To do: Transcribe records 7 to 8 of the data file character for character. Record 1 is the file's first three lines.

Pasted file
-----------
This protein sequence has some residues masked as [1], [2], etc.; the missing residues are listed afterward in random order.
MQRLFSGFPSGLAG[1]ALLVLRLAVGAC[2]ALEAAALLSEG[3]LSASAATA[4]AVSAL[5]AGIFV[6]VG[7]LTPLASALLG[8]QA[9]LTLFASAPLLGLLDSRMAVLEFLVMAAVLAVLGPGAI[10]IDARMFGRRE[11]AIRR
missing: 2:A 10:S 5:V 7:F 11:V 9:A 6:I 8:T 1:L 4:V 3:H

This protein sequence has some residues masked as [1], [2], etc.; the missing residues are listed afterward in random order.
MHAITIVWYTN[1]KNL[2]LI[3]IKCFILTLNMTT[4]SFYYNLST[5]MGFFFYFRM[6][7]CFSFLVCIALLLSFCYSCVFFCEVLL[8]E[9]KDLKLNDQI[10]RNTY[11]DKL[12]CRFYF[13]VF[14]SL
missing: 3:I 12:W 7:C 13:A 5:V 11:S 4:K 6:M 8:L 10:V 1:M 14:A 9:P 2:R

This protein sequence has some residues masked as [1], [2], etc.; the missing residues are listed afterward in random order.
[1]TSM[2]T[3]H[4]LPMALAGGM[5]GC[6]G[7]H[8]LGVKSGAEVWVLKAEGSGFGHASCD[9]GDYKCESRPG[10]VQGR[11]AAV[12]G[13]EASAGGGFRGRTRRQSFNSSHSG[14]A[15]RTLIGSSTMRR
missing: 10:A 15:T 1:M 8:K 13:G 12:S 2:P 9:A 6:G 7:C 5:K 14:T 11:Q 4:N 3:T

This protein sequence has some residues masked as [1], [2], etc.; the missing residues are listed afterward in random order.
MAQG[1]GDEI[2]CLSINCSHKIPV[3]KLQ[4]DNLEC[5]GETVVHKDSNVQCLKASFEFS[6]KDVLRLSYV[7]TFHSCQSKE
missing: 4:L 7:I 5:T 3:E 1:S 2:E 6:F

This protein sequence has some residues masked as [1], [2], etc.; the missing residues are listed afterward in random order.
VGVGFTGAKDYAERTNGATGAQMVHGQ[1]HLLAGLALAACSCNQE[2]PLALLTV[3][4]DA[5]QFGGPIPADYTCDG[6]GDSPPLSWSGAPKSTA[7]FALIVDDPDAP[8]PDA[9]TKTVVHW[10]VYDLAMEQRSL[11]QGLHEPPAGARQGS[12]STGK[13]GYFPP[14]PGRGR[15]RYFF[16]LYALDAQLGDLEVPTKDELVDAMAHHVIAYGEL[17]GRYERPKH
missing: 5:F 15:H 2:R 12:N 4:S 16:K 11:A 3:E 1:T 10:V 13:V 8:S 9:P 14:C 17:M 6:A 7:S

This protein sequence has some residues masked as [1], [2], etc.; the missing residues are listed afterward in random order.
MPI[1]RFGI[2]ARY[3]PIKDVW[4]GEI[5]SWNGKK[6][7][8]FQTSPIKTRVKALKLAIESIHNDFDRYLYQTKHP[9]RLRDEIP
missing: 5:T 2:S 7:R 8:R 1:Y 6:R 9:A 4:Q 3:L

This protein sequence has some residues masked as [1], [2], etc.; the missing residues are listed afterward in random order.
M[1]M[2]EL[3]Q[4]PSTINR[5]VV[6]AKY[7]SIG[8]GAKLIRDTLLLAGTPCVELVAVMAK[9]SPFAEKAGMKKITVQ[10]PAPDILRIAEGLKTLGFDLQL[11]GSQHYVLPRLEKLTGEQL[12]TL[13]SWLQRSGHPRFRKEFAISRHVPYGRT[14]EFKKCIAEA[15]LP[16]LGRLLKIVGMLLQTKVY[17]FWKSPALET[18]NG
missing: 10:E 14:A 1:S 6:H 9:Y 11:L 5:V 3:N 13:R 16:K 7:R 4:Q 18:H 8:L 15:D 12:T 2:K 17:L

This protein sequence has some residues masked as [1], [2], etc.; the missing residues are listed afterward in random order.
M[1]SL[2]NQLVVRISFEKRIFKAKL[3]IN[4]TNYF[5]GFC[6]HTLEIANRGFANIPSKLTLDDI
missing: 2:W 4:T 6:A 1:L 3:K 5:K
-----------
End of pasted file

This protein sequence has some residues masked as [1], [2], etc.; the missing residues are listed afterward in random order.
M[1]M[2]EL[3]Q[4]PSTINR[5]VV[6]AKY[7]SIG[8]GAKLIRDTLLLAGTPCVELVAVMAK[9]SPFAEKAGMKKITVQ[10]PAPDILRIAEGLKTLGFDLQL[11]GSQHYVLPRLEKLTGEQL[12]TL[13]SWLQRSGHPRFRKEFAISRHVPYGRT[14]EFKKCIAEA[15]LP[16]LGRLLKIVGMLLQTKVY[17]FWKSPALET[18]NG
missing: 10:E 14:A 1:S 6:H 9:Y 11:L 5:V 3:N 13:R 16:K 7:R 4:Q 18:H 8:L 15:D 12:T 2:K 17:L

This protein sequence has some residues masked as [1], [2], etc.; the missing residues are listed afterward in random order.
M[1]SL[2]NQLVVRISFEKRIFKAKL[3]IN[4]TNYF[5]GFC[6]HTLEIANRGFANIPSKLTLDDI
missing: 2:W 4:T 6:A 1:L 3:K 5:K